Sunday, September 25, 2011

Does God want our worship?

In the often anti-Christian show The Simpsons, there is an episode in which Homer Simpson is tricked into becoming a missionary (Episode "Missionary: Impossible" from Season 11.) The illiterate primitive people at the mission know more about religion than Homer does, in some ways. The show's writers have someone ask Homer a question that many Christians have heard from skeptics, and instead of having Homer give a Christian reply, they have Homer give the standard mockers' reply, with a little Hollywood flair added:
Native: "If the Lord is all-powerful, why does he care whether we worship him or not?"

Homer: "It's because God is powerful, but also insecure. Like Barbra Streisand before James Brolin."

If you were to search the commands in the books of Moses, you would not find a command where God asks for flattery. In the commands of the books of Moses, God shows remarkably little interest in receiving praise. In the Ten Commandments, the well-known command forbidding idol-worship is not, after all, followed by a command insisting on praising God. The Sabbath command does not contain a command to conduct worship services; it contains a command to rest from work. The kind of "worship" which God asks of his people as they live their daily lives is to be ethical: to be morally good. He requires of his people that they live good lives: not lying, not stealing, not murdering, not taking each others' wives and husbands. He asks his people to be holy as God himself is holy. He asks us to follow him in his ways.

The Simpsons doesn't exist to be fair; they exist to entertain. But if they had given a decent answer, it might have gone something like this:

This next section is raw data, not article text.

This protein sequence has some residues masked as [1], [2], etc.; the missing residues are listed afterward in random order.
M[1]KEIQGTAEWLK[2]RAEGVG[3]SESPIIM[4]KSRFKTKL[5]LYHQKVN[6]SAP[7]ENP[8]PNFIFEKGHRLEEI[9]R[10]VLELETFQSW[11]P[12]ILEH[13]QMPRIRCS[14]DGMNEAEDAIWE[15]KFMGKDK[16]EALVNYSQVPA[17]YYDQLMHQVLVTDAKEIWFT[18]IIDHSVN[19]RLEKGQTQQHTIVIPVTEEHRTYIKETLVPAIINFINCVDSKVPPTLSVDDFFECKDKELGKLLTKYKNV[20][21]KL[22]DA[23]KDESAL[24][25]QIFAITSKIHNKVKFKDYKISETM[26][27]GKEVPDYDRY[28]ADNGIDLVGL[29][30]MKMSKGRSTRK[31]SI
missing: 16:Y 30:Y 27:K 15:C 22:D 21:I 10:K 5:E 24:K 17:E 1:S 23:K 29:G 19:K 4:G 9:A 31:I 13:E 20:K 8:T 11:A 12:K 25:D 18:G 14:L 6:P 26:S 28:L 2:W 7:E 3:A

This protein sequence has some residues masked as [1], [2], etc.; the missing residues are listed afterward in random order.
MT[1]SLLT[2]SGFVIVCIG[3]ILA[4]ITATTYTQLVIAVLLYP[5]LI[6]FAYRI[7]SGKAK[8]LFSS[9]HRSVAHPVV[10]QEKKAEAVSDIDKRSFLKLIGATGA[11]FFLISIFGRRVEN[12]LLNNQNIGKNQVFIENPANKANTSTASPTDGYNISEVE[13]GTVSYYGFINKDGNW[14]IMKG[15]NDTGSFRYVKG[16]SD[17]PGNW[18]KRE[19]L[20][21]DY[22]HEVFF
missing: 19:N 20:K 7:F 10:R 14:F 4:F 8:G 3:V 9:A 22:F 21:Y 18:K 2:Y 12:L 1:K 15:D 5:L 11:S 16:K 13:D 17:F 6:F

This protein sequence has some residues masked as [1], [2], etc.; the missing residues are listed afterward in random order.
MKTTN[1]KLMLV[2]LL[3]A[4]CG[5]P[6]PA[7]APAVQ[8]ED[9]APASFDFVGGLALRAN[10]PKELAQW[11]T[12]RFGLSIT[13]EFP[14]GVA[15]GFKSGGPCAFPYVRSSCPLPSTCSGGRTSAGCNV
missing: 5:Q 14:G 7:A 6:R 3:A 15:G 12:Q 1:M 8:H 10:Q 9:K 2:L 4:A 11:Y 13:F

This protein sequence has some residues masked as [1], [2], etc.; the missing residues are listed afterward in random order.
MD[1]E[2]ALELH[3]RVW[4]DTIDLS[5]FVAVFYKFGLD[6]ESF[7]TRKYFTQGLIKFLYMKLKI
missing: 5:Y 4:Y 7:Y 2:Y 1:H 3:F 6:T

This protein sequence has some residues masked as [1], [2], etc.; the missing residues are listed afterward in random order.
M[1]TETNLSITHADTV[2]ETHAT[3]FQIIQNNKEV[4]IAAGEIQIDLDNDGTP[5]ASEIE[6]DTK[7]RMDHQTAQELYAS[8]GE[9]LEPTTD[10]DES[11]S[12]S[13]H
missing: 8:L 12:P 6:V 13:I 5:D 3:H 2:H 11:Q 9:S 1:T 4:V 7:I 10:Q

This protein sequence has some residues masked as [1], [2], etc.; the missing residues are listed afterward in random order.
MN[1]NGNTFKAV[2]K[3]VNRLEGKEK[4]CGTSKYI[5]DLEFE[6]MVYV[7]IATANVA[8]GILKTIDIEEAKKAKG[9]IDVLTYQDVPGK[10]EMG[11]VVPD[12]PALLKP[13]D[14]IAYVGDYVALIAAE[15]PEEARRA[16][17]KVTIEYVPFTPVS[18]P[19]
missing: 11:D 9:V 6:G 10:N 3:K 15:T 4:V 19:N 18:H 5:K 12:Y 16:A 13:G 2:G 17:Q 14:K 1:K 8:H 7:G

Native: "If the Lord is all-powerful, why does he care whether we worship him or not?"

Could have said: "He cares whether we live good lives. It wouldn't be such a bad idea if we cared about our lives as much as He does."

And even that is before we begin to understand what a blessing it is to know God, and to be his people.


Anastasia Theodoridis said...

Worship, of course, is the proper and appropriate relationship of man with his Creator-Redeemer. In other words, it's good, right, and proper for us. That's why God wants it, isn't it?

Weekend Fisher said...

The way we put it in our liturgy is that "it is good, right, and salutary" for us, at all times and in all places, to thank God. I think we're in fairly close agreement.

That puts us both fairly far away from the standard skeptical line, given unanswered on The Simpsons, that God is looking for praise and reassurance like an insecure but vain person.

Most of the religious observances God asks of us fall under the category of goodness. Or as the prophet summed up, "What does He require of you but to do justly, to love mercy, and to walk humbly with your God?"

Take care & God bless
Anne / WF

Martin LaBar said...

God doesn't need our worship. We need to worship God.

But I differ with you somewhat. Isn't the statement about God being a jealous God about worship?

Weekend Fisher said...

The "jealous" part comes up time and again about idolatry -- where he commands us not to worship other gods -- not to bow down or serve them.

Interestingly, it's not followed by a command to worship him. The service he asks, following on those commands, is generally to treat our neighbors well. Worship services were special occasions among the ancient Jews; studying the Torah was to be a daily thing.

I'm not saying God is uninterested in our worship services. I'm saying that The Simpsons' portrayal of the standard-issue mocker's line -- that God asks for flattery -- is wrong.

Take care & God bless
Anne / WF